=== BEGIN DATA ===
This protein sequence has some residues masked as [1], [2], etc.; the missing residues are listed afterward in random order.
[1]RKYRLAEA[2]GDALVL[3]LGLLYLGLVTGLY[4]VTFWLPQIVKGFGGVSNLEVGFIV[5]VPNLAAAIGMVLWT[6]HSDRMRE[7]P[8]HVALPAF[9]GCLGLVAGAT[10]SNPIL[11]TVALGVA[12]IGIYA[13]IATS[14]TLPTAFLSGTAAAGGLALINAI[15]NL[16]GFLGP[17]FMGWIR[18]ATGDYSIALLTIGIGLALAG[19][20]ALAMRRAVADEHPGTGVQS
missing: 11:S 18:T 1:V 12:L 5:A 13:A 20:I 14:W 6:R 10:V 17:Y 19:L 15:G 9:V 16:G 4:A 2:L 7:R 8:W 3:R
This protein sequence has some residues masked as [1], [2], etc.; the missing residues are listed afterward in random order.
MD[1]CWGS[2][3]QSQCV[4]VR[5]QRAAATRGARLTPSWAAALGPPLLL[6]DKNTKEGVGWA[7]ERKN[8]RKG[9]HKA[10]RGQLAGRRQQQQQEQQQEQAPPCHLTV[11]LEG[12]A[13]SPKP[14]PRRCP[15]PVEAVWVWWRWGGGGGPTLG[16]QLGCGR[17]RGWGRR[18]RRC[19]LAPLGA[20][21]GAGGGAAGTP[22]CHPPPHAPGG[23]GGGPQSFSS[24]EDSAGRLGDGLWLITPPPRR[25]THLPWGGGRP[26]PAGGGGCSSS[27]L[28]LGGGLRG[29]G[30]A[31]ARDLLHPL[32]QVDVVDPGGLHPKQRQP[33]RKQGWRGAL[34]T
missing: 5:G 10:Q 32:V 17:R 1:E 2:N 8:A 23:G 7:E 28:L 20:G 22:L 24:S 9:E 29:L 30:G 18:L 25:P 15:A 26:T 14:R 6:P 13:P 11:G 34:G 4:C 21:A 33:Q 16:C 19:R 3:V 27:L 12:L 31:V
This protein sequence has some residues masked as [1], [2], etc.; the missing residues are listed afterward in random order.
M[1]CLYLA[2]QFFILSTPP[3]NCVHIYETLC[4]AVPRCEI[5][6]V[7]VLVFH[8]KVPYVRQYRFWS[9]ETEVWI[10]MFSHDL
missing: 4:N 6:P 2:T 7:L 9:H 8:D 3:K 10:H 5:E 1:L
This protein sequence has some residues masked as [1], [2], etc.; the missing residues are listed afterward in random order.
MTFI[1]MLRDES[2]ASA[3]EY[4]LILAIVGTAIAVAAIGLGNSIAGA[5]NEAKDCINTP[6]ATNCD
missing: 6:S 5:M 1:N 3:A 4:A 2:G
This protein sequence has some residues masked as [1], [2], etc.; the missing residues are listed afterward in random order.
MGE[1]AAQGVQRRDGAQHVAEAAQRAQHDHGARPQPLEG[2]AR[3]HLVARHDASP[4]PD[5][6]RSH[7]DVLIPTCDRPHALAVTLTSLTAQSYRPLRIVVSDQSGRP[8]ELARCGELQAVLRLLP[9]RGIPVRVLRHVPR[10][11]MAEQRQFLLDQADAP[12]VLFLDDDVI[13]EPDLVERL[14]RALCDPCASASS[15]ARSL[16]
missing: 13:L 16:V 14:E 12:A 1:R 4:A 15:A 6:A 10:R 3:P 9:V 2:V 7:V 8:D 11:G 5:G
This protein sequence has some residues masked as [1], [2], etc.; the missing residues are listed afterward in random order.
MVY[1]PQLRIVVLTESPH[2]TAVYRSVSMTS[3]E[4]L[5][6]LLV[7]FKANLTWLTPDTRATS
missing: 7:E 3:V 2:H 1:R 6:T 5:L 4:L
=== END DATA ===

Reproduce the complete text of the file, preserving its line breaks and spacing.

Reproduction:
This protein sequence has some residues masked as [1], [2], etc.; the missing residues are listed afterward in random order.
[1]RKYRLAEA[2]GDALVL[3]LGLLYLGLVTGLY[4]VTFWLPQIVKGFGGVSNLEVGFIV[5]VPNLAAAIGMVLWT[6]HSDRMRE[7]P[8]HVALPAF[9]GCLGLVAGAT[10]SNPIL[11]TVALGVA[12]IGIYA[13]IATS[14]TLPTAFLSGTAAAGGLALINAI[15]NL[16]GFLGP[17]FMGWIR[18]ATGDYSIALLTIGIGLALAG[19][20]ALAMRRAVADEHPGTGVQS
missing: 11:S 18:T 1:V 12:L 5:A 13:A 20:I 14:W 6:R 10:V 17:Y 19:L 15:G 9:V 16:G 4:A 2:L 7:R 8:W 3:R
This protein sequence has some residues masked as [1], [2], etc.; the missing residues are listed afterward in random order.
MD[1]CWGS[2][3]QSQCV[4]VR[5]QRAAATRGARLTPSWAAALGPPLLL[6]DKNTKEGVGWA[7]ERKN[8]RKG[9]HKA[10]RGQLAGRRQQQQQEQQQEQAPPCHLTV[11]LEG[12]A[13]SPKP[14]PRRCP[15]PVEAVWVWWRWGGGGGPTLG[16]QLGCGR[17]RGWGRR[18]RRC[19]LAPLGA[20][21]GAGGGAAGTP[22]CHPPPHAPGG[23]GGGPQSFSS[24]EDSAGRLGDGLWLITPPPRR[25]THLPWGGGRP[26]PAGGGGCSSS[27]L[28]LGGGLRG[29]G[30]A[31]ARDLLHPL[32]QVDVVDPGGLHPKQRQP[33]RKQGWRGAL[34]T
missing: 5:G 10:Q 32:V 17:R 1:E 2:N 8:A 23:G 7:E 28:L 20:G 22:L 24:S 9:E 29:L 30:G 18:L 25:P 15:A 26:T 14:R 6:P 13:P 11:G 34:G 4:C 21:A 33:Q 16:C 19:R 3:V 27:L 12:L 31:V
This protein sequence has some residues masked as [1], [2], etc.; the missing residues are listed afterward in random order.
M[1]CLYLA[2]QFFILSTPP[3]NCVHIYETLC[4]AVPRCEI[5][6]V[7]VLVFH[8]KVPYVRQYRFWS[9]ETEVWI[10]MFSHDL
missing: 4:N 6:P 2:T 7:L 9:H 8:D 3:K 10:H 5:E 1:L
This protein sequence has some residues masked as [1], [2], etc.; the missing residues are listed afterward in random order.
MTFI[1]MLRDES[2]ASA[3]EY[4]LILAIVGTAIAVAAIGLGNSIAGA[5]NEAKDCINTP[6]ATNCD
missing: 6:S 5:M 1:N 3:A 4:A 2:G
This protein sequence has some residues masked as [1], [2], etc.; the missing residues are listed afterward in random order.
MGE[1]AAQGVQRRDGAQHVAEAAQRAQHDHGARPQPLEG[2]AR[3]HLVARHDASP[4]PD[5][6]RSH[7]DVLIPTCDRPHALAVTLTSLTAQSYRPLRIVVSDQSGRP[8]ELARCGELQAVLRLLP[9]RGIPVRVLRHVPR[10][11]MAEQRQFLLDQADAP[12]VLFLDDDVI[13]EPDLVERL[14]RALCDPCASASS[15]ARSL[16]
missing: 13:L 16:V 14:E 12:A 1:R 4:A 15:A 6:A 10:R 3:P 9:V 2:V 7:V 8:D 11:G 5:G
This protein sequence has some residues masked as [1], [2], etc.; the missing residues are listed afterward in random order.
MVY[1]PQLRIVVLTESPH[2]TAVYRSVSMTS[3]E[4]L[5][6]LLV[7]FKANLTWLTPDTRATS
missing: 7:E 3:V 2:H 1:R 6:T 5:L 4:L